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Blogging a little over one and a half years, it seems I recently passed the half-million mark in page views (small potatoes by the standards of the big boys; but to me, significant.) I discovered the joys and perversions and obsessions of site counters only after having been doing it for a while, but the arithmetic would seem correct. I find it amazing. As time has passed there's been an increasing sense that I'm blogging not just for myself; and whereas that could be considered overly self-important, I mean to say that it's gratifying and thrilling that people actually read my tappings from a laptop situated in a small town in a small corner of the planet. And find use for them! As I said on Dr A's radio show , I hadn't considered when I started, nor was even aware of the many unexpected and entirely pleasant ramifications of blogging. It's very cool. I've gotten only a few insults, and more than a lot of really nice comments; even a little outside notice

ZAP

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Not many surgeons nowadays would want t0 operate without an electrosurgery unit , but it wasn't all that many years ago that everyone did. In fact, when dinosaurs roamed the earth and I was still in training, a couple of my teachers refused to use it at all. So I learned both ways. Cutting only with a knife, and controlling bleeding only with clamps and ties and sutures has a certain elegance; grace, even, as tying a small vessel requires gentleness and coordination of the fingers so as not to avulse the knot from the bleeder. But it can also be tedious. I wear size 8 1/2 or 9 gloves. An electrician or physicist I'm not, so I can only say that electrosurgery refers to any of several devices that provide the surgeon with a pencil-like hand unit, connected to some sort of magic box which sends little electrons or something to that hand unit, which then arc to the patient in at least two different modes: one that's best suited for cutting, and one that serves to cauterize; ie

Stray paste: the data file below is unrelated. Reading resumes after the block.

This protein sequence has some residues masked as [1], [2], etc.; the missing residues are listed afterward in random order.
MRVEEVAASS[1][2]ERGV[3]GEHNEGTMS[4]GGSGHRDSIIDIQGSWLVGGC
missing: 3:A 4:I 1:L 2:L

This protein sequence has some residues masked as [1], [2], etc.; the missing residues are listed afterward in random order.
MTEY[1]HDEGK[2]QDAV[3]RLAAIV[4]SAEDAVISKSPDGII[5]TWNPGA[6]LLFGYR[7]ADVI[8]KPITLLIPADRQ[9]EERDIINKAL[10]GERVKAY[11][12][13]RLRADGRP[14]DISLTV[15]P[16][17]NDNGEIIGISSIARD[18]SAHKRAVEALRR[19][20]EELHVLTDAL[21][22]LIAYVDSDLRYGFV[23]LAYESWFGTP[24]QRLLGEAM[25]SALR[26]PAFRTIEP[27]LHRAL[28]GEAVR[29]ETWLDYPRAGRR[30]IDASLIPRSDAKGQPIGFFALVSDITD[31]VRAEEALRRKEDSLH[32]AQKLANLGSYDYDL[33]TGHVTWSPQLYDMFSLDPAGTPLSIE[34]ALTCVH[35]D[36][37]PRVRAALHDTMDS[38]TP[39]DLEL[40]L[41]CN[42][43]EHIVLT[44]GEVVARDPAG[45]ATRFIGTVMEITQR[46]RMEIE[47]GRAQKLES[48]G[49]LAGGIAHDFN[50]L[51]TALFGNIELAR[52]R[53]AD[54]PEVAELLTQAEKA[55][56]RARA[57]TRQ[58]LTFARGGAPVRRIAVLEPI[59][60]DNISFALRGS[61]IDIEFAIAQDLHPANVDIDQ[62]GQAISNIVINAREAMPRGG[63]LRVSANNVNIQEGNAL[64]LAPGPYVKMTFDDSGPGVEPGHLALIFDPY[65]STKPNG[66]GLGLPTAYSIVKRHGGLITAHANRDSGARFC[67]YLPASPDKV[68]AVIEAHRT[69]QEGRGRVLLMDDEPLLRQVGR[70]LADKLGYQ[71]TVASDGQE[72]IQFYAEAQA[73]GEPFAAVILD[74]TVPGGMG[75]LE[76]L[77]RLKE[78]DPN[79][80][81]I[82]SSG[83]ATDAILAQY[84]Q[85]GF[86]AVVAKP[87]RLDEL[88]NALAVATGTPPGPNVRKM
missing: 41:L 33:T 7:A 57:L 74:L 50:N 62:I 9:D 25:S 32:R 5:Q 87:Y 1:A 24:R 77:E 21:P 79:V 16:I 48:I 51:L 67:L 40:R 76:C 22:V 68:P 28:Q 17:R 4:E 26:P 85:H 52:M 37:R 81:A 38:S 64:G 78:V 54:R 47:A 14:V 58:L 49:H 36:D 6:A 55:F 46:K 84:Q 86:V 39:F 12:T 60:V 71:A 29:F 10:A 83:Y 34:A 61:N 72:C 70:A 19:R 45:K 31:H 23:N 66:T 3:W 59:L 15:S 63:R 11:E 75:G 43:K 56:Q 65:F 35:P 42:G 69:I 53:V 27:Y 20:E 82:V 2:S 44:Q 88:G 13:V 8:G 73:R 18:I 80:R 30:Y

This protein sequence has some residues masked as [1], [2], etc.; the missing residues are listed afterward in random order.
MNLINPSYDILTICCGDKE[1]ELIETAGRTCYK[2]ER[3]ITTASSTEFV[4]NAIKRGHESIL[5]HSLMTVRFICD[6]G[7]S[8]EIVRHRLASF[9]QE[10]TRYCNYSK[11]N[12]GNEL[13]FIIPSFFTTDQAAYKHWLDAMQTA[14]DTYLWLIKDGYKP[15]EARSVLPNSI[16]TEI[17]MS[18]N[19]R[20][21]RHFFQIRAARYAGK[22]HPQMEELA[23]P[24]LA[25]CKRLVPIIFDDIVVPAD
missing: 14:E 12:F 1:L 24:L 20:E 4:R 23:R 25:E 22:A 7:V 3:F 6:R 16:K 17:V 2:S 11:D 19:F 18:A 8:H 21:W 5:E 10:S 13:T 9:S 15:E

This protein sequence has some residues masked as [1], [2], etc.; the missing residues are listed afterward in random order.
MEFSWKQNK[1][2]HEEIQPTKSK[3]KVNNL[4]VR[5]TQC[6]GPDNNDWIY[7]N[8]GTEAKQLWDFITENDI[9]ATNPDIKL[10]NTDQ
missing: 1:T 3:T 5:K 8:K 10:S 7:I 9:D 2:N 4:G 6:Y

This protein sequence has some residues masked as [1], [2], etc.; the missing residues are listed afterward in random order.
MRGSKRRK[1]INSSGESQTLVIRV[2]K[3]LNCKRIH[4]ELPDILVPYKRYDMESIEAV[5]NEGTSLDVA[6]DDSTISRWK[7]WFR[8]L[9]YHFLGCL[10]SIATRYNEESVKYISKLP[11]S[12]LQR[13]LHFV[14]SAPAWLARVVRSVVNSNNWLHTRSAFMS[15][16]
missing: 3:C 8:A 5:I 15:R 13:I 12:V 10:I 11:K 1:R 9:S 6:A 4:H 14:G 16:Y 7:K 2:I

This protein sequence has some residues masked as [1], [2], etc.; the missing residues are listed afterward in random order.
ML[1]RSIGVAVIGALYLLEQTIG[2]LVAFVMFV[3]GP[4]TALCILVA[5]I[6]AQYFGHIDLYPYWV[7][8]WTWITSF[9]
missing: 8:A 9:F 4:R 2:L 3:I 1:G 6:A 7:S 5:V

Penultimate Gift

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In my local newspaper there was recently a letter to the editor, the gist of which was that people who indicate they'd be an organ donor (we have a place on our driver's license to do so) ought to go to the head of the waiting list were they ever to need one; and conversely, those that don't so indicate go to the back of the line. It would, he said, go a long way toward solving the shortage of available organs. And so it might. It's been many years since I was involved in a very busy transplant program. Way back then, there were, in some localities, committees set up to decide the relative worthiness of potential recipients. Doctors, nurses, social workers, clergy, lay people met to hash it out, to prioritize recipients of those scarce bits of flesh based on highly subjective considerations of people's relative value. To someone. Far as I know, such deliberations no longer occur. The ideal, of course, is that one's place on the list is determined only by medical

Tortured Logic

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[I can't help myself: I write political posts, but more often than not, I haven't posted them. But what the heck. There are some things I believe strongly, and in these most consequential of political times, where, as far as I'm concerned, the existence of the US is literally in the balance, I'm gonna post them. It's not like it'll make any difference, other than pissing off some of my readers; which is decidedly NOT what I want to do. So, as a compromise, I've decided that from now on when I post these screeds, I'll do it on weekends, when not as many people drop by. It's in no way my intention to turn this into a political blog: my goal remains to provide insight, information and hopefully some humor as it relates to the practice of surgery. But on some things, I can't hold my tongue.] President Bush told the world, "The United States does not torture." (I did NOT..Have..Abusive... Relations...with that prisoner... Mister Zubayda...)